C-Section Risks

A c-section is a very safe surgery and the risks of surgery are very few. The risks of any surgery are bleeding, infection, damage to other tissues, and anesthetic risks. The risks of c-section do increase with each subsequent c-section but the overall risk remains low even after multiple c-sections.

Bleeding can occur during c-section and this can occasionally become a problem. There us also the risk of bleeding with a vaginal delivery. If significant bleeding does occur, blood transfusion could be necessary. It is unusual to have enough bleeding to require blood transfusion, but this is necessary on occasion. Blood transfusion is very safe, but we still try to avoid this whenever possible.

Infections of the uterus, abdominal cavity, or wound can occur. These infections are rare. When they occur, antibiotics usually work very well to treat the infection. It is very rare to need additional surgery to treat the infection.

It is possible to have injury to other tissues during a c-section. This is a rare event. Previous surgery increases this risk due to scar tissue, but it is still unlikely to occur. If the bowels or bladder get injured, they can be repaired and typically heal very well. It is also possible to have injury to a nerve or blood vessel, but again this is very infrequent.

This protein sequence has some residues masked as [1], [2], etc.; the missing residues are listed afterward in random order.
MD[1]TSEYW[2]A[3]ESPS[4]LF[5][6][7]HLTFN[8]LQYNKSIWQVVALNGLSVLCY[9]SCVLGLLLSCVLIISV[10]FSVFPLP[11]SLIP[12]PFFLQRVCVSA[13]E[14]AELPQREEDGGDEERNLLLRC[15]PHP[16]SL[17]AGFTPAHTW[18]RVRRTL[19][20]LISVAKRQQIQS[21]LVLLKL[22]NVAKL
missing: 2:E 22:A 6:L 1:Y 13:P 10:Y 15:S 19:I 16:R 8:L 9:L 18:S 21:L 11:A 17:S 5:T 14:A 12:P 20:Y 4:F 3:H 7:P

Placenta accreta is a rare condition in which the placenta grows into the muscle of the uterus. The risk of placenta accreta increases with each c-section but the overall risk is low even after multiple c-sections. Placenta accreta can cause severe bleeding. Transfusion is often necessary. Hysterectomy (removal of the uterus) can be needed to control the bleeding.

Each c-section causes scarring and the scar tissue tends to be worse after each subsequent c-section. The amount of scar tissue is variable and unpredictable. I have done repeat c-sections resulting in a tremendous amount of scar tissue and other repeat c-sections leaving very little. Scar tissue obscures the anatomy causing increased risk of injury to adjacent structures such as the bowels or bladder. Even with a lot of scarring these types of injuries are very infrequent.

People often ask me how many c-sections are allowed. There is no maximum number. Each c-section has a little more risk than the one before it. But the overall risk of c-sections is small even after many surgeries.